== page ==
Soft Landings

Passivhaus buildings are comfortable and require little maintenance, but they do have some important features which are different to many existing buildings. As with any other building type, the design features must be fully understood by the occupants to ensure they are experiencing the most comfortable and healthy internal environments, using the minimum amount of energy. To achieve this it is vital that the architects and services engineers pass on the knowledge that they have gained during the design and construction period to the end user. We always try to follow the ’soft landings’ approach http://www.bsria.co.uk/services/design/soft-landings/ which means the designers and constructors are involved in the building beyond practical completion to assist the occupants to fine-tune the building systems to their needs.

Research into the cost effectiveness of commissioning existing and low energy buildings has been completed by The Executive Committee of the Energy Conservation in Buildings and Community Systems (ECBCS). Their goal was to enable the effective commissioning of existing and future buildings in order to improve their operating performance. The following piece of text and graph are from their research:

“Design, construction, commissioning, and operation and maintenance are typically done by different people and even different companies. By changing the players within a project, knowledge that would be helpful or even important for future tasks is often lost. Due to the difficulty of maintaining consistent information representation, not all data available in the previous phase is made available when transitioning to subsequent phases. Design intent information is no longer kept in working drawings and design specifications, the complete design specifications are no longer available in the commissioning report, and O&M manuals rarely contain information about the insights gained during commissioning. Therefore, information rapidly atrophies during these transition points (e .g., ‘Real scope to information’) and has to be subsequently recovered.”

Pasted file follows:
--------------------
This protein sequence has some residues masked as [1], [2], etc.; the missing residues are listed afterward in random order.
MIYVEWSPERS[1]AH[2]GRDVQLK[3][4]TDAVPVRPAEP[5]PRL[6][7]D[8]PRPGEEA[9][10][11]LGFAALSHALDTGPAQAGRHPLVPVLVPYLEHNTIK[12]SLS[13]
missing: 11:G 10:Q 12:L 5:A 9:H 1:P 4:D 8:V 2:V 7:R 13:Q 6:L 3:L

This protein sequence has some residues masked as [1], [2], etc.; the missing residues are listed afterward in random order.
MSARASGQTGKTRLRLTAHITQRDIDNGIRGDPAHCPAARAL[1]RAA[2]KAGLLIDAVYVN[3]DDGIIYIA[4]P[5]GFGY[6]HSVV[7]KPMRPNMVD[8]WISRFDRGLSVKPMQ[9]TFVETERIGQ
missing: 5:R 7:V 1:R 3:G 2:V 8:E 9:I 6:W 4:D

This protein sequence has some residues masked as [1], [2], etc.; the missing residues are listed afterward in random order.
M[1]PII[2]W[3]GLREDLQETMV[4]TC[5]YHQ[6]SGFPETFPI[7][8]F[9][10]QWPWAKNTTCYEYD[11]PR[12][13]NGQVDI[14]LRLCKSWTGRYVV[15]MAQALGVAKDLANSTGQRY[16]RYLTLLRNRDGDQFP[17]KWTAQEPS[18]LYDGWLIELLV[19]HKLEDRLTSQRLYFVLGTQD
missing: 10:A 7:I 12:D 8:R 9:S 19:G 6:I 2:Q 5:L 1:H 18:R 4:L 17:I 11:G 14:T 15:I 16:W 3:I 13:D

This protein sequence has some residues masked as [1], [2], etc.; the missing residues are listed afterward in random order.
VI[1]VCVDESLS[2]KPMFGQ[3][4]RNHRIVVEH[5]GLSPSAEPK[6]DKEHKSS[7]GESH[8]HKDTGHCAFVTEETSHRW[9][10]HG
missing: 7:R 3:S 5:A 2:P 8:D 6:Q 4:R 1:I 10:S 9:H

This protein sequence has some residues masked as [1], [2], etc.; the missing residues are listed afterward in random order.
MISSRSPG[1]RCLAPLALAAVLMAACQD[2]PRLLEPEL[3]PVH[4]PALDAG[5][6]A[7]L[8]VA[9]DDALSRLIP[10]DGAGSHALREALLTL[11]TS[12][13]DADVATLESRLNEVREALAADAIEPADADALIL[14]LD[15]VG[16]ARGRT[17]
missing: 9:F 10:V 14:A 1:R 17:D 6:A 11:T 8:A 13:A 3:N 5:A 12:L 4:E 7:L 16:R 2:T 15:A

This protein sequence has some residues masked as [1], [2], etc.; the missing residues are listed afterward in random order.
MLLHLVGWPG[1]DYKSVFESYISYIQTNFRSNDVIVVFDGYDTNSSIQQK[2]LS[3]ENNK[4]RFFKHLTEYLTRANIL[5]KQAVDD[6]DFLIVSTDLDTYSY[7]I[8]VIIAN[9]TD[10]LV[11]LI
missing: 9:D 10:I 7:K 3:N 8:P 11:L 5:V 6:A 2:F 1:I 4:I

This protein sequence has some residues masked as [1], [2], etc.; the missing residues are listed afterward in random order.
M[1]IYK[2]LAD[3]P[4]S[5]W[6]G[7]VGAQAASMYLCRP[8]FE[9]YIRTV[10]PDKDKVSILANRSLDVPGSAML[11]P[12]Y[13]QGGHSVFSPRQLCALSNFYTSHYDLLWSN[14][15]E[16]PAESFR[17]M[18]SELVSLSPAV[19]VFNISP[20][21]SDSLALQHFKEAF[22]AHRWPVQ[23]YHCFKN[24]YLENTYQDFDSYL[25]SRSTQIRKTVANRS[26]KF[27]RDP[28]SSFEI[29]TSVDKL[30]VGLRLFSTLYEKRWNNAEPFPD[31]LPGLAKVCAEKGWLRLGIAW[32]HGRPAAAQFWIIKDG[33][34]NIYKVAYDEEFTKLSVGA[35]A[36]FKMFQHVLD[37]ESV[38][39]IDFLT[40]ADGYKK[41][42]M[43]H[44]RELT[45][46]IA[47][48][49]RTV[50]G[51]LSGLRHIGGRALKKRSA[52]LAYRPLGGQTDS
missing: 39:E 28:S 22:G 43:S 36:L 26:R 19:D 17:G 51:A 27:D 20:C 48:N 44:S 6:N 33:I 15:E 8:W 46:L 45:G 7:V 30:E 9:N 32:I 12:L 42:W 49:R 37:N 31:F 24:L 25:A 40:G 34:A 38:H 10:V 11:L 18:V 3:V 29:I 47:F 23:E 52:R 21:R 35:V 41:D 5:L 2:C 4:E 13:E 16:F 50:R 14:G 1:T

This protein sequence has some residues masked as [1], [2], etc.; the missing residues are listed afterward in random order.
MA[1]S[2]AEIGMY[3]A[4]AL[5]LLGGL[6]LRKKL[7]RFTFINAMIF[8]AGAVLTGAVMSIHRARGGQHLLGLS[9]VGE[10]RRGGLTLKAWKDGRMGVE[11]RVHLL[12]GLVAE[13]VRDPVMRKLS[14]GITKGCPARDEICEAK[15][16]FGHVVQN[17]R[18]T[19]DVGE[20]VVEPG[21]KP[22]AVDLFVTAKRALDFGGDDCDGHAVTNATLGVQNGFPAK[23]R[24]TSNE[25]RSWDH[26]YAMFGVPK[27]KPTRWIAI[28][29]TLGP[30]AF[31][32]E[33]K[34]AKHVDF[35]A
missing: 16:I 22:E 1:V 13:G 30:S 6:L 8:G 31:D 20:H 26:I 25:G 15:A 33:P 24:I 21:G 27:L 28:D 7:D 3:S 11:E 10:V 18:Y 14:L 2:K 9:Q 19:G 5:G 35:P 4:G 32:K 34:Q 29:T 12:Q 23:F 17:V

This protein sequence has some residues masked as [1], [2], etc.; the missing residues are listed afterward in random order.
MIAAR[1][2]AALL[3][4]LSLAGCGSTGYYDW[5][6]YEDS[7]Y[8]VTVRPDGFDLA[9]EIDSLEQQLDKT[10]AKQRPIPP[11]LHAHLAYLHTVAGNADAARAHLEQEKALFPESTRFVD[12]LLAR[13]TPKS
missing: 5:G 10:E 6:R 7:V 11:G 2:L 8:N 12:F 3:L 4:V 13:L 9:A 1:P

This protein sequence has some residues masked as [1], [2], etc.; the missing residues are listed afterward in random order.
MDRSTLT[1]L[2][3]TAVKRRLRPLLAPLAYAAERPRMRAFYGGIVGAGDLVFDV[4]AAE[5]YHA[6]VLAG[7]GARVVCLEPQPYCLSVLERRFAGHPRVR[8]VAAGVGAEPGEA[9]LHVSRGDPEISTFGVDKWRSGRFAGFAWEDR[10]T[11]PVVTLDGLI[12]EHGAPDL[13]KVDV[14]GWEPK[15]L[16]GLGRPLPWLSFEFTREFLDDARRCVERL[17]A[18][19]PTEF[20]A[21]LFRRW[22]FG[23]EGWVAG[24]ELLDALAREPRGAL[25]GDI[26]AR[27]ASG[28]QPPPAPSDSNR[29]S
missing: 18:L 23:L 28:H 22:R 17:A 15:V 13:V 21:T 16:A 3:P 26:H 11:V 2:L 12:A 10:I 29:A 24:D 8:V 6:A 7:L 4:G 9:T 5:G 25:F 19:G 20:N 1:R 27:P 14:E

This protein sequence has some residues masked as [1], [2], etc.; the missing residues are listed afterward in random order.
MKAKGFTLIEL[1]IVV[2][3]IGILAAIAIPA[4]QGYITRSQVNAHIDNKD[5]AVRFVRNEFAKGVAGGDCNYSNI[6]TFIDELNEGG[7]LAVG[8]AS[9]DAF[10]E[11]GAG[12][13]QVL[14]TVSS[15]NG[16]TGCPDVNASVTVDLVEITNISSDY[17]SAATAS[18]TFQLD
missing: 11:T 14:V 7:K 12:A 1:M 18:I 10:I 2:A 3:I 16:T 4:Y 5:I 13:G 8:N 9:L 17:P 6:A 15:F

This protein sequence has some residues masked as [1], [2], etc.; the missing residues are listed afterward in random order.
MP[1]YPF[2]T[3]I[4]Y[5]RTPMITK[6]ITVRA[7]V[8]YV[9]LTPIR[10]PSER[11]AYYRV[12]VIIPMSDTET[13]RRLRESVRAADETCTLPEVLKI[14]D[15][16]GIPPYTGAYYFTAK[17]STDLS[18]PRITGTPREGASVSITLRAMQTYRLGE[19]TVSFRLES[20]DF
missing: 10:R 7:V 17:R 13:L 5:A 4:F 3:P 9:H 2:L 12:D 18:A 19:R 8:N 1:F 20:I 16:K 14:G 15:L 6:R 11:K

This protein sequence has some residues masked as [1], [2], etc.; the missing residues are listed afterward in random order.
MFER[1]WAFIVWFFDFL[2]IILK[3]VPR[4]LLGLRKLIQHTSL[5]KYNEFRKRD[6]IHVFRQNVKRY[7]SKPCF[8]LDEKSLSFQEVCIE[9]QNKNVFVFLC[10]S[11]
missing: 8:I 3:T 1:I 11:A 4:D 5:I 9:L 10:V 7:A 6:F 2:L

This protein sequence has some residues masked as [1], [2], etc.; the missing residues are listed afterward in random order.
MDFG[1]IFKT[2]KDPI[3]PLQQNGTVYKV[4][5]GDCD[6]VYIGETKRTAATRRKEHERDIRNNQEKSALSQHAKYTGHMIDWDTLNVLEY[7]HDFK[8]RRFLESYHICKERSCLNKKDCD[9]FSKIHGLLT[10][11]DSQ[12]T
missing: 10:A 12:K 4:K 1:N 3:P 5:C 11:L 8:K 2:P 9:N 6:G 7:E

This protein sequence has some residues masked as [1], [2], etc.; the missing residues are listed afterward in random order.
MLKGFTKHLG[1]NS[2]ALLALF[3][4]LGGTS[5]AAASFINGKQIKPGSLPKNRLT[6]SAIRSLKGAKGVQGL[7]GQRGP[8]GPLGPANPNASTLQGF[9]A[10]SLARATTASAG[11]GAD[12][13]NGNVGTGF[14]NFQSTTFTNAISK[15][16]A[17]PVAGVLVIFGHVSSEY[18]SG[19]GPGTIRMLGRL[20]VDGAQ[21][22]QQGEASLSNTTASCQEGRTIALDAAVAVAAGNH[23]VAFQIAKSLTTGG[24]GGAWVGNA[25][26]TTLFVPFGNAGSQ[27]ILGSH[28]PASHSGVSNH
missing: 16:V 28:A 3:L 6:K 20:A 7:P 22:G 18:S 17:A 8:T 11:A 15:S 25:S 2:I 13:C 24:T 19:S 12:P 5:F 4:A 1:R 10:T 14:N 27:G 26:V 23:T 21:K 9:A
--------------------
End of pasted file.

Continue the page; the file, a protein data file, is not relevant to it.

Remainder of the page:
In collaboration with Alan Clarke (services consultant) we have created this simple user guide to explain the controls of the Larch House and the Camden Passivhaus to visitors and occupants. We are now producing these guides for all projects in the office, which we print out as a large poster and mount sturdily on a board. We fix the poster to the back of a door in the plant room or airing cupboard for ease of reference and also because we want to try to ensure that the information stays with the building rather than getting lost during a house-move. Also if the occupants of the house are interested to know why their house uses so little energy and how to get the best comfort and energy performance, we also offer a meeting with the client to discuss the content of the poster, ensuring they are given the best opportunity to understand the things that they want to know about. We also leave our contact details on the poster in case people have questions.

JOrchard

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